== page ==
Yesterday, we ran a post by Bill McKibben on leadership in social change movements. McKibben argued for a “small l” leader model versus a “big L” leader, which readers debated. Some argued that the Leader model was really code for “Great Man” that was a less viable approach than it once was due to assassinations. Others were struck by the emphasis on distributed leadership, which is an obvious analogy to modern computer and communications networks, and how political commentators to frame their ideas of social order in terms of the technology of the day. Some pointed out that the idea of minimal oversight and control of communities was a long-stading Utopian line of thought, often espoused by people who wound up implementing the exact opposite.
However, I was particularly struck by Dan Kervick’s remark, which came late in the thread:
Others have already touched on this, but I think McKibben’s piece focuses too much on the question of whether or not it is important to have the single charismatic leader, and not enough on equally important questions about whether or not it is important to have organization, long-term plans and a grand political strategy. The picture I get from reading McKibben and many others is of a movement that consists in the spontaneous generation of organized resistance here and there to some of the projects of the powerful. The movement is successful in that instance if the project is thwarted, and fails if the project is carried through.
But resistance is what you have to do when you don’t have political power yourself. Isn’t there any left remaining out there that actually wants to achieve political power? It doesn’t seem so. Rather, it seems to me the contemporary left prefers to be powerless and prefers to be permanently on the side of the rebels and resistors, opportunistically throwing monkey wrenches into the inexorable progress of some alien Leviathan.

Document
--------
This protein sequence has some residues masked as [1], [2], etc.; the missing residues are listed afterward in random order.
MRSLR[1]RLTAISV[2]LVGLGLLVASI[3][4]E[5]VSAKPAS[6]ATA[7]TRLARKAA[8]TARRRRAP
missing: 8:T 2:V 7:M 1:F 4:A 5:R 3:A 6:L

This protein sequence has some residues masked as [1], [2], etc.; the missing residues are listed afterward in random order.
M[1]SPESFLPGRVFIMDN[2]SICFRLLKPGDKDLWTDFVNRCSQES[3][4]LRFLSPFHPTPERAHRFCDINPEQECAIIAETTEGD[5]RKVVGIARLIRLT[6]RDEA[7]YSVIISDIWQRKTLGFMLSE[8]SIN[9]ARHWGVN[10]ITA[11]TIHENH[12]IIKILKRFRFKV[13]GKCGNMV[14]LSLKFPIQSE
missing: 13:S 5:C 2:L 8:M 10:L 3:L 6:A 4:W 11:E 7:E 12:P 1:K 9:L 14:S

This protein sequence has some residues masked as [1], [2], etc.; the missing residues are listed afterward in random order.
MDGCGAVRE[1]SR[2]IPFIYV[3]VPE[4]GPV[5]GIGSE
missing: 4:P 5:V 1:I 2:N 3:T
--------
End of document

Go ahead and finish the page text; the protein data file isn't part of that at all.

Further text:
That can certainly be a useful orientation. But in some way it is not very ambitious. On the one hand there is a great deal of admirable energy and sweat going into such a movement, and there will be some successes here and there. But on the other hand the orientation of the permanent resistor defines itself by a kind of long-term surrender to the inexorable control by The Powers That Be. There is something fearful and weak in this attitude, an unhealthy embrace of outlook of the subordinated peasant.
“Resiliency” and “adaptability” are nice buzz words. I hear them all the time in the corporate world.
Andrew Watts concurred:
The contemporary left believes that achieving power would taint their moral purity. They would rather be powerless, ineffectual, and pure rather than achieve their goals. What they don’t understand is that every endeavor is tainted by human imperfection. This is one of the reasons why they’ve made so little difference over the last few decades.
Now there are readers who can legitimately disagree with the idea that the left does not want power, simply because the the “the left” in the US has become so debased and meaningless as to be considered in many quarters to include Obama and the mainstream Democratic party, which from a policy standpoint, is solidly center-right except on some social issues. The folks in the political-industrial complex who drape themselves in the “left” brand when it suits them most certainly want influence and all the goodies that go with it.